Djokovic comes back to beat Tsitsipas for second French Open, 19th major title
Novak Djokovic erases a two-set deficit to defeat Stefanos Tsitsipas 6-7(6), 2-6, 6-3, 6-2, 6-4 in Sunday’s French Open final. It is Djokovic’s second title at Roland-Garros and first since 2016.
French Open men’s singles final
Novak Djokovic (No 1) d. Stefanos Tsitsipas (No 5) 6-7(6), 2-6, 6-3, 6-2, 6-4
- What happened: Djokovic recovered from a two sets to love deficit for his second French Open title.
- You will also learn: Djokovic created all kinds of history by winning this tournament.
- Why you should read this report: It was a fitting end to a dramatic French Open, the first five-set final at Roland-Garros since 2004.
Novak Djokovic won the French Open for the second time in his career and captured his 19th Grand Slam title overall when he came back from two sets down to beat Stefanos Tsitsipas 6-7(6), 2-6, 6-3, 6-2, 6-4 in the final on Sunday afternoon.
Djokovic triumphed after four hours and 11 minutes — the exact same amount of time he needed to beat 13-time Roland-Garros champion Rafael Nadal in a semi-final thriller on Friday night.
As has happened several times before, a “NextGen” challenger put a scare into a Big 3 opponent on the biggest stage in the world. As usual, though, the scare was short-lived.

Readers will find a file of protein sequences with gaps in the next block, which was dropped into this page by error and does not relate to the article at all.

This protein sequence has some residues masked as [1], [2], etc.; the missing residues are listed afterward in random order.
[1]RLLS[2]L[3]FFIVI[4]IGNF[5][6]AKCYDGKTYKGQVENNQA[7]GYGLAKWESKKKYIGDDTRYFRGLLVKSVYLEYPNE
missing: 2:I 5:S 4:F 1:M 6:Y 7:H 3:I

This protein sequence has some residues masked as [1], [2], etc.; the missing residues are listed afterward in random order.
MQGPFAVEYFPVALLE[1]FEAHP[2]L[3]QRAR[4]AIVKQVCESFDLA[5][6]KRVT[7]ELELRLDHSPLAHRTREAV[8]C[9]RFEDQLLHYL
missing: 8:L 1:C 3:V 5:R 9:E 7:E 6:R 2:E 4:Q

Tsitsipas’ success came in the first two sets, with the opener especially being one to remember. Prior to serving for the set at 6-5, Djokovic argued with chair umpire Aurelie Tourte about a time violation Tsitsipas had incurred in the previous game. Whether or not that impacted the Serb mentally, the ensuing 10 minutes were an unmitigated disaster. He played a terrible game to get broken and then fell into a 5-2 hole in the tiebreaker. Djokovic briefly recovered to take six straight points for 6-5, but Tsitsipas saved set point with a perfect forehand in the corner. The Greek took the next two points to cap off an an incredible opening frame of play.
With momentum in hand, Tsitsipas put the claps down right away in set two. Maintaining his highest-possible level as Djokovic’s form dipped, the 22-year-old broke for a quick 1-0 lead. That one break would have been enough by itself because Tsitsipas held the entire way. For good measure, though, he added another break for 5-2 and then served out the second in routine fashion.
Djokovic may have looked weary at the end of the previous set, but everyone in the tennis world should have known better than to count him out. After all, the world No 1 had looked done and dusted when he trailed Dominic Thiem two sets to one in the 2020 Australian Open final — but he roared back to defeat Thiem in five. Trailing Tsitsipas two sets to love, Djokovic started to turn the tide when he generated five break-point chances at 2-1 in the third and finally converted. Three comfortable holds later, the Serb had a set in his pocket.